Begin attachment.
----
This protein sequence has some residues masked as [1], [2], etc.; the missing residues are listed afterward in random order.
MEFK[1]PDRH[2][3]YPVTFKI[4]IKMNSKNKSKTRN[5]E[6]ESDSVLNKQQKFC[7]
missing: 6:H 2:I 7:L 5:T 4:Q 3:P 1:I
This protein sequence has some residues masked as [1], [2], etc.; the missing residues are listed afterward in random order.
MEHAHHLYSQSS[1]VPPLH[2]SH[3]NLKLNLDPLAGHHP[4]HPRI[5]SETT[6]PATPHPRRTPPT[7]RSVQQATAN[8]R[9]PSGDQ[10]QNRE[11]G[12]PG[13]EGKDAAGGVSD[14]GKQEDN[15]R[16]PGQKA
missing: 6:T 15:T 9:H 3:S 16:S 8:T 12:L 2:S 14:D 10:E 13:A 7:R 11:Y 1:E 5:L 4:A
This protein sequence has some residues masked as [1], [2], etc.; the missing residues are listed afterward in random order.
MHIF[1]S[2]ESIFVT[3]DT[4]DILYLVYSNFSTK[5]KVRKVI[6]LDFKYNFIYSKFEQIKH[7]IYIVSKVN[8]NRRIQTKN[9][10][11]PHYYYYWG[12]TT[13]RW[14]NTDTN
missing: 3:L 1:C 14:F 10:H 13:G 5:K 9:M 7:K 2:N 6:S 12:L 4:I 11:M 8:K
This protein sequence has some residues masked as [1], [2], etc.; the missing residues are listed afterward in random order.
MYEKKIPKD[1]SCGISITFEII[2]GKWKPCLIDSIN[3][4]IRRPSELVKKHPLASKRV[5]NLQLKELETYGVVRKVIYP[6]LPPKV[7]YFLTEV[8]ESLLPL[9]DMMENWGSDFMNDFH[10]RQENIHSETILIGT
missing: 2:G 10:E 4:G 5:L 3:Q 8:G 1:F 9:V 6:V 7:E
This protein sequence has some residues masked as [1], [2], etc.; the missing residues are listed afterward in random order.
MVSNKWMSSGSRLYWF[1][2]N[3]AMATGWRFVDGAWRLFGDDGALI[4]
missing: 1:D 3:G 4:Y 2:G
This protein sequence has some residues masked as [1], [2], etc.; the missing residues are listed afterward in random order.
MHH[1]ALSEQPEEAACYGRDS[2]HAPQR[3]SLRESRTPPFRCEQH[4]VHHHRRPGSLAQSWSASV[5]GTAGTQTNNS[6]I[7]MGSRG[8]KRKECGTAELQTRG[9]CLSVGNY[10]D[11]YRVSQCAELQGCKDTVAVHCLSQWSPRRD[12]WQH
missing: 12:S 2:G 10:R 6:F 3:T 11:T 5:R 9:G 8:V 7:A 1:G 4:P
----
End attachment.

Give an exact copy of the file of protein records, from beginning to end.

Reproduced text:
This protein sequence has some residues masked as [1], [2], etc.; the missing residues are listed afterward in random order.
MEFK[1]PDRH[2][3]YPVTFKI[4]IKMNSKNKSKTRN[5]E[6]ESDSVLNKQQKFC[7]
missing: 6:H 2:I 7:L 5:T 4:Q 3:P 1:I
This protein sequence has some residues masked as [1], [2], etc.; the missing residues are listed afterward in random order.
MEHAHHLYSQSS[1]VPPLH[2]SH[3]NLKLNLDPLAGHHP[4]HPRI[5]SETT[6]PATPHPRRTPPT[7]RSVQQATAN[8]R[9]PSGDQ[10]QNRE[11]G[12]PG[13]EGKDAAGGVSD[14]GKQEDN[15]R[16]PGQKA
missing: 6:T 15:T 9:H 3:S 16:S 8:T 12:L 2:S 14:D 10:E 13:A 7:R 11:Y 1:E 5:L 4:A
This protein sequence has some residues masked as [1], [2], etc.; the missing residues are listed afterward in random order.
MHIF[1]S[2]ESIFVT[3]DT[4]DILYLVYSNFSTK[5]KVRKVI[6]LDFKYNFIYSKFEQIKH[7]IYIVSKVN[8]NRRIQTKN[9][10][11]PHYYYYWG[12]TT[13]RW[14]NTDTN
missing: 3:L 1:C 14:F 10:H 13:G 5:K 9:M 7:K 2:N 6:S 12:L 4:I 11:M 8:K
This protein sequence has some residues masked as [1], [2], etc.; the missing residues are listed afterward in random order.
MYEKKIPKD[1]SCGISITFEII[2]GKWKPCLIDSIN[3][4]IRRPSELVKKHPLASKRV[5]NLQLKELETYGVVRKVIYP[6]LPPKV[7]YFLTEV[8]ESLLPL[9]DMMENWGSDFMNDFH[10]RQENIHSETILIGT
missing: 2:G 10:E 4:G 5:L 3:Q 8:G 1:F 9:V 6:V 7:E
This protein sequence has some residues masked as [1], [2], etc.; the missing residues are listed afterward in random order.
MVSNKWMSSGSRLYWF[1][2]N[3]AMATGWRFVDGAWRLFGDDGALI[4]
missing: 1:D 3:G 4:Y 2:G
This protein sequence has some residues masked as [1], [2], etc.; the missing residues are listed afterward in random order.
MHH[1]ALSEQPEEAACYGRDS[2]HAPQR[3]SLRESRTPPFRCEQH[4]VHHHRRPGSLAQSWSASV[5]GTAGTQTNNS[6]I[7]MGSRG[8]KRKECGTAELQTRG[9]CLSVGNY[10]D[11]YRVSQCAELQGCKDTVAVHCLSQWSPRRD[12]WQH
missing: 12:S 2:G 10:R 6:F 3:T 11:T 5:R 9:G 8:V 7:A 1:G 4:P